• Throughout all our tests, we used RAFT for our ordering service, and in our baseline configuration we used three ordering nodes. As part of our exploration, we also played with this number to understand the impact of orderers in performance.

  • Finally, as we are focused on real production environments, for the deployment of our networks we considered Kubernetes for the container orchestration, Prometheus for the monitoring of our infrastructure, and Gatling to generate the test load in the network.

The Testing Layers

The goal of our analysis was to deeply understand Fabric’s architecture in order to be able to draw clear conclusions about how the different layers affected performance, and the potential bottlenecks that might appear with high transaction loads. Thus, we decided to abstract a Fabric network in the following layers to ease our analysis. This is the structure we followed throughout all our tests. As already mentioned, while approaching the end of our work, Chaum et al. published in [4] a similar abstraction stack to this one in their work, reinforcing our abstraction hypothesis:

  • Infrastructure: This layer represents the underlying infrastructure hosting the different modules of the Fabric network. In the analysis of this layer we’ll see how the deployment of a Fabric network over Kubernetes or bare metal, the available computational resources of the infrastructure, and even its latency, can affect the network’s performance.

  • Architecture: In this layer we will focus on analyzing optimal architecture configurations to get the most out of the underlying infrastructure. Here we managed to answer important questions such as, what is an optimal number of peers, how can we dynamically scale a Fabric network, or when is better to use CouchDB or LevelDB in your network.

  • Protocol: We could definitely drive a better performance by modifying Fabric’s core protocol, but this would mean having to maintain a fork of Fabric’s source code, and build a support team for the project. Hence, at this layer we only focused on optimal protocol configurations to fine-tune the performance of our network (fine-tuning the number of transactions per block, the endorsement policies, CouchDB’s cache strategy, etc.).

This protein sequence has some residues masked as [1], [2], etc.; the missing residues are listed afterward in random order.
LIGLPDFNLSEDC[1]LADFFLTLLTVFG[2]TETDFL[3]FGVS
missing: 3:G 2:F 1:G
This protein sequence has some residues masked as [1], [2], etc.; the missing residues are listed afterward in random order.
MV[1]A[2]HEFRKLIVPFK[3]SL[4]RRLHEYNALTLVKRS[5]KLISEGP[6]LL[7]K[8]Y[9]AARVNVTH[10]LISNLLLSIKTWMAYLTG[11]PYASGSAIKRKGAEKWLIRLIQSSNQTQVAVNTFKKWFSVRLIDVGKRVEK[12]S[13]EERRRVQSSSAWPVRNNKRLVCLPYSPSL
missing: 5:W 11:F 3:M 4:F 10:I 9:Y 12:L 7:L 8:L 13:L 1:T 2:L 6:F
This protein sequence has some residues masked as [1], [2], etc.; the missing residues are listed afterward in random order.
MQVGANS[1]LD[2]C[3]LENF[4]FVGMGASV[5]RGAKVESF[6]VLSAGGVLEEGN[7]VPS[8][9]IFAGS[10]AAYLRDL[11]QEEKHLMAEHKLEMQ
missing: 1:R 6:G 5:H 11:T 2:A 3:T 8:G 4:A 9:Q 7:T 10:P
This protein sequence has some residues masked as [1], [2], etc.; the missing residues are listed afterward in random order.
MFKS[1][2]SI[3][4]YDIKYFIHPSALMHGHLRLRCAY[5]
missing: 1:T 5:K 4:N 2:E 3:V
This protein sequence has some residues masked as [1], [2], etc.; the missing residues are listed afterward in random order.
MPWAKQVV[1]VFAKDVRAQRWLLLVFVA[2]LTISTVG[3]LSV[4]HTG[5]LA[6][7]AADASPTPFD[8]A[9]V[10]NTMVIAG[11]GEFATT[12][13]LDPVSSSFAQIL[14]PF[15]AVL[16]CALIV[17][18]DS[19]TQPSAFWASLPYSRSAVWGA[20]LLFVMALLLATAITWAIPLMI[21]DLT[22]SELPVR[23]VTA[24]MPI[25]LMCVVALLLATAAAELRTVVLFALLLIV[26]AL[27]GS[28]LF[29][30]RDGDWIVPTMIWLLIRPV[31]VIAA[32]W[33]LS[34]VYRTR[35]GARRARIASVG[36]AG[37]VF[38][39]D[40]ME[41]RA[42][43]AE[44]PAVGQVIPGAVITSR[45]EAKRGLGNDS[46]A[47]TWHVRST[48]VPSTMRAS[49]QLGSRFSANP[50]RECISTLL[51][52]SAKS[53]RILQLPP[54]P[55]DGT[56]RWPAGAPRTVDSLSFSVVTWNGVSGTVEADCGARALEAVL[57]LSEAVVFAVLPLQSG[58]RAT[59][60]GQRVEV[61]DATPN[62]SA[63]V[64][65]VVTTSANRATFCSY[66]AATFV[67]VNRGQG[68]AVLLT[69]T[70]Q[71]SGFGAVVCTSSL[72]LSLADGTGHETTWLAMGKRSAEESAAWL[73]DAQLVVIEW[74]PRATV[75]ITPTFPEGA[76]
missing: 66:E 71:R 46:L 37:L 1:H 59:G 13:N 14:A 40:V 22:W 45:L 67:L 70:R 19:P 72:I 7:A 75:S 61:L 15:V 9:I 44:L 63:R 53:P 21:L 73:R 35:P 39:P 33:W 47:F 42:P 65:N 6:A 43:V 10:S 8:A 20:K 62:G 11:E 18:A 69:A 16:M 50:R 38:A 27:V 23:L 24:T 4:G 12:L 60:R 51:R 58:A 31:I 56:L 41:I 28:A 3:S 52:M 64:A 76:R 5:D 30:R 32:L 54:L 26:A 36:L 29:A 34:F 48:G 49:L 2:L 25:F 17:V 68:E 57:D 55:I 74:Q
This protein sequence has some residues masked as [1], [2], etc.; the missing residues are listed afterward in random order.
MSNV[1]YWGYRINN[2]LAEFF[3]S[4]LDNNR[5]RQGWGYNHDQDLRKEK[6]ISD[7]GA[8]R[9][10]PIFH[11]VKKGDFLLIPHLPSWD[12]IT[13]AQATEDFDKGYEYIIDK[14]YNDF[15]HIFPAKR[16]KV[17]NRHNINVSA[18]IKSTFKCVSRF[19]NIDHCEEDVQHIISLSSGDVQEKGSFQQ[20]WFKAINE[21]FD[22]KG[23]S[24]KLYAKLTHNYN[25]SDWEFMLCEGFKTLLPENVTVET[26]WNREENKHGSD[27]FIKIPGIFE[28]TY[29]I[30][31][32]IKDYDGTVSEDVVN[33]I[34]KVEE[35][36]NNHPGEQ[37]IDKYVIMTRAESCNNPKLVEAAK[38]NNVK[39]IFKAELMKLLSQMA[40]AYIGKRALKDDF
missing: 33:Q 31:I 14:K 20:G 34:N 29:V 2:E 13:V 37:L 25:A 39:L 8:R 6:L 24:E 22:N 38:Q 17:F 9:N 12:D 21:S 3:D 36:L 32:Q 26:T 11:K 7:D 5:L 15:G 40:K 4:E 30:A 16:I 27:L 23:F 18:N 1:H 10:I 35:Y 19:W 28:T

• Chaincodes: Yes, people! Chaincodes are critical for performance. How do you implement your business logic in the blockchain can deeply affect your future performance in production. In our case, we did an extensive work profiling and refactoring all of our chaincodes to better the performance of our network, and in this process we managed to infer several design best practices for chaincodes I will share with you throughout this series.

  • Finally, the SDK. In my opinion one of the most disregarded and worst understood pieces of a Fabric network, and surprisingly a big responsible in the performance of a Fabric-based applications. While building our HFService, the SDK was the reason for many of our bottlenecks until we fine-tuned it. Bear in mind that the SDK is the one responsible for orchestrating all the lifecycle of a transaction, so if misused it can break all the good we may have done already fine-tuning the other underlying layers.

To be continued…

This is the first publication of this series dedicated to moving Hyperledger Fabric networks into production. In this article I wanted to set the context and give you an overview of the publications yet to come (see if you get the itch). In the next few weeks I will go through all of our work sharing all the pieces of knowledge we have acquired throughout our extensive analysis. In order not to overload the segment of my audience less interested in blockchain technology, I will intersperse articles on other subjects publishing a new part of this series every two weeks instead of releasing a new one every week.